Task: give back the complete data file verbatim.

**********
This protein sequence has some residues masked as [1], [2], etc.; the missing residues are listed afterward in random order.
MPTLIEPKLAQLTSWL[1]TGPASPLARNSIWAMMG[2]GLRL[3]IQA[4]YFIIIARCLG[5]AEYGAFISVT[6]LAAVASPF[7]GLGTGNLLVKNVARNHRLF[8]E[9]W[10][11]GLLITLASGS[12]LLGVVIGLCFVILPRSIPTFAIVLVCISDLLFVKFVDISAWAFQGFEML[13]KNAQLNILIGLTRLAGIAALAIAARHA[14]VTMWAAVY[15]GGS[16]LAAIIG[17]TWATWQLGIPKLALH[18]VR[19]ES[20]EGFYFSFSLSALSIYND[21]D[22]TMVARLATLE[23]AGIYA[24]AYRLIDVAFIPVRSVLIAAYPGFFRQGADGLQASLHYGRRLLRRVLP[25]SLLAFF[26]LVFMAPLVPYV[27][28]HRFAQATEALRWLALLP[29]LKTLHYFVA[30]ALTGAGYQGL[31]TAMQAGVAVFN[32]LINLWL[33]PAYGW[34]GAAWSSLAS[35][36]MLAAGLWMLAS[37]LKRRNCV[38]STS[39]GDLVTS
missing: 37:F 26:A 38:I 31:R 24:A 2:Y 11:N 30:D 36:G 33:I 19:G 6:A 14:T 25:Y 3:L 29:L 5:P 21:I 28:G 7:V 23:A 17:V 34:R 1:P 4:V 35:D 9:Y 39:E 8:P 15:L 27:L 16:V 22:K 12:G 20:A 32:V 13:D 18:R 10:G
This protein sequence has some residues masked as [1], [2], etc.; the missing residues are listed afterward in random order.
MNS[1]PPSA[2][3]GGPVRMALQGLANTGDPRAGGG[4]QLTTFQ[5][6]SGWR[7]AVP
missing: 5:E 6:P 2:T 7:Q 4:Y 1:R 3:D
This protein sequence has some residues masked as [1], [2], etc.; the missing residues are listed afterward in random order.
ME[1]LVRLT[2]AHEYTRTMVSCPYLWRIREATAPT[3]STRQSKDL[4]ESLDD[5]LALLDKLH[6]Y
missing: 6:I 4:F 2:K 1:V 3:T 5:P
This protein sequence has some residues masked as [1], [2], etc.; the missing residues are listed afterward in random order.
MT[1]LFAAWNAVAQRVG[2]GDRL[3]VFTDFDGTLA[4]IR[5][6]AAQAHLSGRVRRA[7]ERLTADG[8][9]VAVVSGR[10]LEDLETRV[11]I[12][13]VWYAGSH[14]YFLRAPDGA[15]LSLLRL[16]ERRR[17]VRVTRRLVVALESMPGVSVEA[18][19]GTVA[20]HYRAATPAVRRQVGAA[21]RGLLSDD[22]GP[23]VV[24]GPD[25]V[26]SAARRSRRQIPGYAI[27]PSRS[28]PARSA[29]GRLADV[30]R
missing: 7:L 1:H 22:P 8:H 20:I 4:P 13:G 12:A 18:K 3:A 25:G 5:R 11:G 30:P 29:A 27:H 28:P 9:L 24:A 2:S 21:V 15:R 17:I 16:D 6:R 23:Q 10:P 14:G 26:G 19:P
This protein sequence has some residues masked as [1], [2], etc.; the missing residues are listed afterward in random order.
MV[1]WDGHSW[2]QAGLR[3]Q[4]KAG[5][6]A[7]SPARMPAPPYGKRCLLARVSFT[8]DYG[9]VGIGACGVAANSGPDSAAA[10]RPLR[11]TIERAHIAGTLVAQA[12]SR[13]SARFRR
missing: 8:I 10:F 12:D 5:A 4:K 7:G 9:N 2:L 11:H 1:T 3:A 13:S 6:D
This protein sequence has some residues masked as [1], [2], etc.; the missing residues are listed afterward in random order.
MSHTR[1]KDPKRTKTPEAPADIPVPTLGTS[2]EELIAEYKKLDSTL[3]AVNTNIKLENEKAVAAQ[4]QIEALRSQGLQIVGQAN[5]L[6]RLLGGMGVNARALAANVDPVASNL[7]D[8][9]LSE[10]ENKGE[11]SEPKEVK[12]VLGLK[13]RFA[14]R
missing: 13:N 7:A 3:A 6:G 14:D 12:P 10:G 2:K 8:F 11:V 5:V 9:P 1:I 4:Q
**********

This protein sequence has some residues masked as [1], [2], etc.; the missing residues are listed afterward in random order.
MPTLIEPKLAQLTSWL[1]TGPASPLARNSIWAMMG[2]GLRL[3]IQA[4]YFIIIARCLG[5]AEYGAFISVT[6]LAAVASPF[7]GLGTGNLLVKNVARNHRLF[8]E[9]W[10][11]GLLITLASGS[12]LLGVVIGLCFVILPRSIPTFAIVLVCISDLLFVKFVDISAWAFQGFEML[13]KNAQLNILIGLTRLAGIAALAIAARHA[14]VTMWAAVY[15]GGS[16]LAAIIG[17]TWATWQLGIPKLALH[18]VR[19]ES[20]EGFYFSFSLSALSIYND[21]D[22]TMVARLATLE[23]AGIYA[24]AYRLIDVAFIPVRSVLIAAYPGFFRQGADGLQASLHYGRRLLRRVLP[25]SLLAFF[26]LVFMAPLVPYV[27][28]HRFAQATEALRWLALLP[29]LKTLHYFVA[30]ALTGAGYQGL[31]TAMQAGVAVFN[32]LINLWL[33]PAYGW[34]GAAWSSLAS[35][36]MLAAGLWMLAS[37]LKRRNCV[38]STS[39]GDLVTS
missing: 37:F 26:A 38:I 31:R 24:A 2:Y 11:N 30:D 36:G 33:I 19:G 6:A 14:T 25:Y 3:L 29:L 5:P 21:I 28:G 7:V 23:A 17:V 34:R 1:P 4:V 35:D 9:Y 39:E 8:P 15:L 27:L 16:V 22:K 12:G 20:A 32:V 13:D 18:R 10:G
This protein sequence has some residues masked as [1], [2], etc.; the missing residues are listed afterward in random order.
MNS[1]PPSA[2][3]GGPVRMALQGLANTGDPRAGGG[4]QLTTFQ[5][6]SGWR[7]AVP
missing: 5:E 6:P 2:T 7:Q 4:Y 1:R 3:D
This protein sequence has some residues masked as [1], [2], etc.; the missing residues are listed afterward in random order.
ME[1]LVRLT[2]AHEYTRTMVSCPYLWRIREATAPT[3]STRQSKDL[4]ESLDD[5]LALLDKLH[6]Y
missing: 6:I 4:F 2:K 1:V 3:T 5:P
This protein sequence has some residues masked as [1], [2], etc.; the missing residues are listed afterward in random order.
MT[1]LFAAWNAVAQRVG[2]GDRL[3]VFTDFDGTLA[4]IR[5][6]AAQAHLSGRVRRA[7]ERLTADG[8][9]VAVVSGR[10]LEDLETRV[11]I[12][13]VWYAGSH[14]YFLRAPDGA[15]LSLLRL[16]ERRR[17]VRVTRRLVVALESMPGVSVEA[18][19]GTVA[20]HYRAATPAVRRQVGAA[21]RGLLSDD[22]GP[23]VV[24]GPD[25]V[26]SAARRSRRQIPGYAI[27]PSRS[28]PARSA[29]GRLADV[30]R
missing: 7:L 1:H 22:P 8:H 20:I 4:P 13:G 12:A 18:K 3:A 25:G 5:R 11:G 30:P 29:A 27:H 28:P 9:L 24:A 2:S 21:V 15:R 17:I 16:D 6:R 23:Q 10:P 14:G 26:G 19:P
This protein sequence has some residues masked as [1], [2], etc.; the missing residues are listed afterward in random order.
MV[1]WDGHSW[2]QAGLR[3]Q[4]KAG[5][6]A[7]SPARMPAPPYGKRCLLARVSFT[8]DYG[9]VGIGACGVAANSGPDSAAA[10]RPLR[11]TIERAHIAGTLVAQA[12]SR[13]SARFRR
missing: 8:I 10:F 12:D 5:A 4:K 7:G 9:N 2:L 11:H 1:T 3:A 13:S 6:D
This protein sequence has some residues masked as [1], [2], etc.; the missing residues are listed afterward in random order.
MSHTR[1]KDPKRTKTPEAPADIPVPTLGTS[2]EELIAEYKKLDSTL[3]AVNTNIKLENEKAVAAQ[4]QIEALRSQGLQIVGQAN[5]L[6]RLLGGMGVNARALAANVDPVASNL[7]D[8][9]LSE[10]ENKGE[11]SEPKEVK[12]VLGLK[13]RFA[14]R
missing: 13:N 7:A 3:A 6:G 14:D 12:P 10:G 2:K 8:F 11:V 5:V 9:P 1:I 4:Q